The rock ‘n’ roll years

If you’ve ever bothered to read the About me page here on, or if you’ve known me since school days, you’ll know that I once came very close to fame through music. Okay, close-ish. In my teens I played the six-string guitar quite badly, and then took up the bass guitar when one of my school chums, Al Johnson, needed a bass player for his band. Myself, Al, and drummer David Hunt became a band with no name and no singer, and never played any gigs. But it was fun rehearsing in Dave’s bedroom.

Moving onto Sunbury College I hooked up with a guy named David Tinham, and we were joined by vocalist Caroline Tyers to form a band that again never saw the light of day. After college I answered an ad in the NME and auditioned for an Addlestone-based band featuring Jenna (now with the surname Fox) on vocals, Julian Leech on guitar, and wild-man Gary Puttick on drums. Julian left, was replaced by Gary Howes, and then Julian rejoined. We did play some gigs, just small local venues and we did have a name. I liked the idea of having the word ‘Empire’ in the name and either Gary or Jenna liked the idea of turning it into something German / Gothic… so we adopted the rather daft name of Empire Strasse.

A short time after Empire Strasse disbanded (and Jenna went on to work at Lotus before I arrived there), I was introduced to the guitarist of Heaven Can Wait (another Dave) who were looking for a bass player. After a successful audition I joined vocalist Chris, keyboard player Danny, Dave, drummer Simon (who had been to the same school as me) and the aforementioned Caroline later joined as an occasional backing vocalist.

We played a debut gig in a local pub, and over the next year played a number of gigs… more pubs, the Tunnel Club in Greenwich (still there on the South side of the Blackwall Tunnel, but now has a different name), Zetas in Putney, the Rock Garden in Covent Garden, and the Hammersmith Palais. The Hammersmith Palais? Yep, and we supported two bands that you may have heard of – The Chiefs of Relief (formed after BowWowWow split) and Furniture (remembered for their one and only but rather good hit ‘Brilliant Mind’).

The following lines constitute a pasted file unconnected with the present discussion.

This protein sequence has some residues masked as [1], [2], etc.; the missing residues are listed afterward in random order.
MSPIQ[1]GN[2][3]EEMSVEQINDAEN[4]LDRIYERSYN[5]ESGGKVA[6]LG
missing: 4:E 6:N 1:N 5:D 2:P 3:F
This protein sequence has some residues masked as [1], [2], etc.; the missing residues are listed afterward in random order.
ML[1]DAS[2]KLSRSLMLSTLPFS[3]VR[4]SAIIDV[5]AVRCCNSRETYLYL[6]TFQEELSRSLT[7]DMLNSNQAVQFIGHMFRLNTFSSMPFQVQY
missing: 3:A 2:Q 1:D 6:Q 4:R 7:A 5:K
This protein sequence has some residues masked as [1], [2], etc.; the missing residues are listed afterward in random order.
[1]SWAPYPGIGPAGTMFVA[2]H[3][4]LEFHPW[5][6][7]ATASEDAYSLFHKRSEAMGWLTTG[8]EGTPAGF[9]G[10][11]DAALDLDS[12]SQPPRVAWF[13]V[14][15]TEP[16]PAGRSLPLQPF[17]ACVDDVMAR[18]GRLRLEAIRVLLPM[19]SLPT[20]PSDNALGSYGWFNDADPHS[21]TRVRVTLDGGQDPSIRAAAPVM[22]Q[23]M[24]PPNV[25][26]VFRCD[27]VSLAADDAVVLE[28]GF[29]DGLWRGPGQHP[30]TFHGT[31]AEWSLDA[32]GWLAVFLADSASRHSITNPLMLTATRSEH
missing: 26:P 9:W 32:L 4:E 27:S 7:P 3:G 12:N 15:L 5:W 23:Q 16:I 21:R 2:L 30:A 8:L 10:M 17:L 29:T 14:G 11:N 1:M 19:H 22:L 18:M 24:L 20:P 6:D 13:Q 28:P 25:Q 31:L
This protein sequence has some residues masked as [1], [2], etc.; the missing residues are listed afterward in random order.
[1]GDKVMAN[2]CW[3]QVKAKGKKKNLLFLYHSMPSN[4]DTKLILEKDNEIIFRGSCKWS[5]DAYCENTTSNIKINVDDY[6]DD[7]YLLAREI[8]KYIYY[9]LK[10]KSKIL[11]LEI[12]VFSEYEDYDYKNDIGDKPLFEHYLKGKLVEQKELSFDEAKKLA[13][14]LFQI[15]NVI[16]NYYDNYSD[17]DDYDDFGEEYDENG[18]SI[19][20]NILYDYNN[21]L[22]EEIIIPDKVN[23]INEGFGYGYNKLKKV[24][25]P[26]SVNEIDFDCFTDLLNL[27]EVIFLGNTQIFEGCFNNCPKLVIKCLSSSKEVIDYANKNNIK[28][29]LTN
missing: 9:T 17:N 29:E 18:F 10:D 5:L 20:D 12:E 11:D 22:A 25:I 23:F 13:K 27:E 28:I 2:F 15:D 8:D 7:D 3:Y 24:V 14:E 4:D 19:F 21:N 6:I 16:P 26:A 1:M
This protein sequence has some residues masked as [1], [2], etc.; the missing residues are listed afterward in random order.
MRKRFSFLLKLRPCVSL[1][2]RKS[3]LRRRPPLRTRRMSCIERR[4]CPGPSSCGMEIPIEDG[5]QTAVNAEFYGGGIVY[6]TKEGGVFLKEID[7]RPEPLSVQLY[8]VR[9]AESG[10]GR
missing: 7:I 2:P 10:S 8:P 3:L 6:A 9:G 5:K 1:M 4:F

It came to pass that being in a band is expensive. For example, at the Hammersmith Palais and Rock Garden gigs we paid them to play there, but got a cut of the tickets. A good strategy for a band waiting experience and to get noticed, but not a good way of making money. Small pub gigs were actually more lucrative. Rehearsing wasn’t cheap either – whether it was the youth club hall in Addlestone or (if we were feeling flush) the rehearsal studio in Kingston, it all cost money. When the rest of the lads decided they wanted to invest a fairly substantial sum of money in getting a demo tape recorded, I had to decline – it was at the time when the mortgage rate had soared, and I was the only one with such a financial commitment. We went our separate ways, and I was eventually replaced by Peter Parker. No, not that Peter Parker…

Heaven Can Wait didn’t make the big time, so I didn’t miss out on fame and fortune. But I do now hugely regret hanging up my bass guitar and wished I’d kept playing, especially now that Lolli is learning the guitar and is so interested in music. I often find myself staring longingly at shiny bass guitars hanging up in music shops that I pass. Sad, isn’t it?

What’s caused this outpouring of musical nostalgia? When Heaven Can Wait played at the Hammersmith Palais (twice) we paid the guy running the mixing desk to record it on video. At gig #1 the plonker didn’t switch on the sound until two songs into the set. When we played the Palais again five months later we were a much, much better band and our small following said the gig was awesome. Unfortunately the video turned up with no sound at all… so the only record of Heaven Can Wait in action is this old VHS tape recorded from an early gig – I don’t recall the year but I’m going to guess at 1988. At the weekend I found it in a drawer, and after a unsuccessful attempt to transfer it onto my Archos media player my good pal and technology guru Gareth ‘G’ Cook came to the rescue.

A bit of jiggery-pokery on the iMac, and here it is on YouTube – part 1 and part 2. I may upload it again with a higher resolution. Bear in mind that the audio was taken directly from the instruments and microphones, it’s not great quality (the bass isn’t very bassy) and there’s no noise from the crowd – when Chris asks if everyone is having a good time, there’s muted response. There were about three hundred people there, and they did have a good time. Also bear in mind that this was recorded in the late 1980s, and therefore my trousers and all other dodgy styling should be forgiven.


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